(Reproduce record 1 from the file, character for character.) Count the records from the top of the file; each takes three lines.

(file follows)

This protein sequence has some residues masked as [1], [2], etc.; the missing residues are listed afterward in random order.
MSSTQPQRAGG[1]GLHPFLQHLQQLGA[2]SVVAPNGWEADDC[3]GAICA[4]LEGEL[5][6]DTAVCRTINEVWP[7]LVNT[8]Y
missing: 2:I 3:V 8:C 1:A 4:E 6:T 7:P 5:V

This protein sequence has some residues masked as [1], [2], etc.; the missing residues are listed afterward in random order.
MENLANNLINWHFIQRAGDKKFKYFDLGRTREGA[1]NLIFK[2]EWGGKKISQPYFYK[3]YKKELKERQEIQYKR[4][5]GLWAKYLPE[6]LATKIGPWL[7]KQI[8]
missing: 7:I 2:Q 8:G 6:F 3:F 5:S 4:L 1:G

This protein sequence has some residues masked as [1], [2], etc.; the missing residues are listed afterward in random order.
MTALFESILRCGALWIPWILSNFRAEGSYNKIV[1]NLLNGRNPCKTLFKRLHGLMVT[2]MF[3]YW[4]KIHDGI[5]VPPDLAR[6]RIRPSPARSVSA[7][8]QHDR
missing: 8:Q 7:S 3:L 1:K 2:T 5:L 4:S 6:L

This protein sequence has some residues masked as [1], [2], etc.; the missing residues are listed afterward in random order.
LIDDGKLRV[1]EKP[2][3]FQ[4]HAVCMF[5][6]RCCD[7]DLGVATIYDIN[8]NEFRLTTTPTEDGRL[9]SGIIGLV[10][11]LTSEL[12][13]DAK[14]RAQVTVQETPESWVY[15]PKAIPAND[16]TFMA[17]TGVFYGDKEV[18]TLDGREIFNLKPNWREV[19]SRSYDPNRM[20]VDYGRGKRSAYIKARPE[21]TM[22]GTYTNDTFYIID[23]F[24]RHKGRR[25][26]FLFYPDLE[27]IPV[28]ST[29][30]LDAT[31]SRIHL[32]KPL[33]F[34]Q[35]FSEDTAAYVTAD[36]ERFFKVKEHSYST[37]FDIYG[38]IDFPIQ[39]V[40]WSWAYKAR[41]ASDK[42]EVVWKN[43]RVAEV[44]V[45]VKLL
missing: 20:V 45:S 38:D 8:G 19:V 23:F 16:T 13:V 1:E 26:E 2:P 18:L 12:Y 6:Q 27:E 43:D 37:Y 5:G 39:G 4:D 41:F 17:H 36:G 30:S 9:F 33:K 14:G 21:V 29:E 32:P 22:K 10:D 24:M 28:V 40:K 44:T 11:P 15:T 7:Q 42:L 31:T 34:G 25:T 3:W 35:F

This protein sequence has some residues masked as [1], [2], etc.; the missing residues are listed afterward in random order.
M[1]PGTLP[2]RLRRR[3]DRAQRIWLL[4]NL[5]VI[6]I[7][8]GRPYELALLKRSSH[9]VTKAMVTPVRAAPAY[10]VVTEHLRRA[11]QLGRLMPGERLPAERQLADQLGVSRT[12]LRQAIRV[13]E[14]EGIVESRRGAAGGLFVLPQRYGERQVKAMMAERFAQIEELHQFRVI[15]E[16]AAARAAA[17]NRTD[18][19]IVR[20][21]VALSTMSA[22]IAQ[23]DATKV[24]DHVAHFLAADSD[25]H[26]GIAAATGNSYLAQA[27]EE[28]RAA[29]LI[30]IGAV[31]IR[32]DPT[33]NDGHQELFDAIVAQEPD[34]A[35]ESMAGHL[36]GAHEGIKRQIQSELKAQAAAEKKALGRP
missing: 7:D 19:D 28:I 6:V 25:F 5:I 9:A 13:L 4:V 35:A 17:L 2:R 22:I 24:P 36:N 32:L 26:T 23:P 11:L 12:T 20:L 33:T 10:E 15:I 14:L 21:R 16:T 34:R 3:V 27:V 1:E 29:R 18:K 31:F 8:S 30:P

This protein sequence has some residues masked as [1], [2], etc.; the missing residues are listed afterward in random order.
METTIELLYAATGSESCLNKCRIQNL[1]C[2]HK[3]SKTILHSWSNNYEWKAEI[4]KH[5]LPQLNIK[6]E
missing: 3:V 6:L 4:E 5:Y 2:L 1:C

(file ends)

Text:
This protein sequence has some residues masked as [1], [2], etc.; the missing residues are listed afterward in random order.
MSSTQPQRAGG[1]GLHPFLQHLQQLGA[2]SVVAPNGWEADDC[3]GAICA[4]LEGEL[5][6]DTAVCRTINEVWP[7]LVNT[8]Y
missing: 2:I 3:V 8:C 1:A 4:E 6:T 7:P 5:V